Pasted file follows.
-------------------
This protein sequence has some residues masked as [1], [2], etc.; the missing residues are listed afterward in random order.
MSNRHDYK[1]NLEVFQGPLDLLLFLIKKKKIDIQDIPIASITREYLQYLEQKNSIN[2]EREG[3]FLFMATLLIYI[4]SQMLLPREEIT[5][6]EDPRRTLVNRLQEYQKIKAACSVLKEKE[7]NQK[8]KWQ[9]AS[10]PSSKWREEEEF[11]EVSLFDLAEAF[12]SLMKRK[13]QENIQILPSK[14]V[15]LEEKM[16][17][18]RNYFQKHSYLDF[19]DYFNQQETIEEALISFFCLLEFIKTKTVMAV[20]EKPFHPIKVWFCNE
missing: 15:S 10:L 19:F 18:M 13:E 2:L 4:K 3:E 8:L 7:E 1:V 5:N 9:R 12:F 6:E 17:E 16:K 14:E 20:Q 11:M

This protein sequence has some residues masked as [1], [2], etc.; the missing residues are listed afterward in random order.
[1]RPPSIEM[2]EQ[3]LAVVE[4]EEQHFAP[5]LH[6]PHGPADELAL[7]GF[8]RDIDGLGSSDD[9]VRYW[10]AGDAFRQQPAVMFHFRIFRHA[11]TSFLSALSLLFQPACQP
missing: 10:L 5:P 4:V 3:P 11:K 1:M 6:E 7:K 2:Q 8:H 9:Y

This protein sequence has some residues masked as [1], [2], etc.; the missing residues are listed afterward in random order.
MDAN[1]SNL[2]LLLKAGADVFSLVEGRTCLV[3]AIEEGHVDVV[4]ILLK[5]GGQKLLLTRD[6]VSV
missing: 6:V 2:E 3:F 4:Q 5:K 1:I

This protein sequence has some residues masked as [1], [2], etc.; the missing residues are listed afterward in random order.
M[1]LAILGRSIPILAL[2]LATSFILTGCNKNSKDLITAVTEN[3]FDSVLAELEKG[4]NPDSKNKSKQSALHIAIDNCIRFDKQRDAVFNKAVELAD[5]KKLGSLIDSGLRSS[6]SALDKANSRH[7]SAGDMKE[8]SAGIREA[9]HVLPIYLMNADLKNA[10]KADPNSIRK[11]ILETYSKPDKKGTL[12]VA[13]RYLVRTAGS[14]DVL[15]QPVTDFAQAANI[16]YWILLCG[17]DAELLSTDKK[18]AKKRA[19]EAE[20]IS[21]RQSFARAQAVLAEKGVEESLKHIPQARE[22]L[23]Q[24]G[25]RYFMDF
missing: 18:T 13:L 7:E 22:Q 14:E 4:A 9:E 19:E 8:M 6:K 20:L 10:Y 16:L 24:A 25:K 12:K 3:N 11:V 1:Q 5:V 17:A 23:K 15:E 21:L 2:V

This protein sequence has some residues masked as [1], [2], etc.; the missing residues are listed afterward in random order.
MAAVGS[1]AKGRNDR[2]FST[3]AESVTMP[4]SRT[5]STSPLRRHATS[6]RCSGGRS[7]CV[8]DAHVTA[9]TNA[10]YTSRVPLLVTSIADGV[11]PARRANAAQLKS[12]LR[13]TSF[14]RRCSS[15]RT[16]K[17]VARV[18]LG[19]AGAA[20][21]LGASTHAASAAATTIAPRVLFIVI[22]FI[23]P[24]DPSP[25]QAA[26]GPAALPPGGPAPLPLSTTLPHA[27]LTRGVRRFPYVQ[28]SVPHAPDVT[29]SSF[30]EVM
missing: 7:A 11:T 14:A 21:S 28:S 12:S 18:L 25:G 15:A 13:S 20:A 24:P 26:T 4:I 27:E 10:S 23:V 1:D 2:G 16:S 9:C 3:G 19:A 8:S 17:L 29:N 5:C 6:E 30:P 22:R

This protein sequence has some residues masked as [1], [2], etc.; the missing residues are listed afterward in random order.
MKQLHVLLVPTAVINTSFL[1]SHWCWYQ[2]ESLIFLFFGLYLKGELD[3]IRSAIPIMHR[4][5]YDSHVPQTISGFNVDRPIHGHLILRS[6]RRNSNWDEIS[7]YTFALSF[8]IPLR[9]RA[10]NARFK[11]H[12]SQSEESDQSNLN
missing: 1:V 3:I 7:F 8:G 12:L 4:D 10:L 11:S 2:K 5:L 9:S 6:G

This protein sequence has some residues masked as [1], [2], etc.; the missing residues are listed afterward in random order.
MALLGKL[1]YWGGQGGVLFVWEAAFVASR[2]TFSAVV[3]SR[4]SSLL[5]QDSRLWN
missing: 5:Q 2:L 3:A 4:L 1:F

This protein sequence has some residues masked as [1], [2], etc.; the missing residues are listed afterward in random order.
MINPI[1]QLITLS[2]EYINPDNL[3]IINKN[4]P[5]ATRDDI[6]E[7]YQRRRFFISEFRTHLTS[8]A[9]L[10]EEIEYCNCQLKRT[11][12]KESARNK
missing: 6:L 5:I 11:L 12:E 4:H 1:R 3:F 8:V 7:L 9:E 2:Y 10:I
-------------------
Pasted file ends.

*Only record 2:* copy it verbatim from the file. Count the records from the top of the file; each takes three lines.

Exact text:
This protein sequence has some residues masked as [1], [2], etc.; the missing residues are listed afterward in random order.
[1]RPPSIEM[2]EQ[3]LAVVE[4]EEQHFAP[5]LH[6]PHGPADELAL[7]GF[8]RDIDGLGSSDD[9]VRYW[10]AGDAFRQQPAVMFHFRIFRHA[11]TSFLSALSLLFQPACQP
missing: 10:L 5:P 4:V 3:P 11:K 1:M 6:E 7:K 2:Q 8:H 9:Y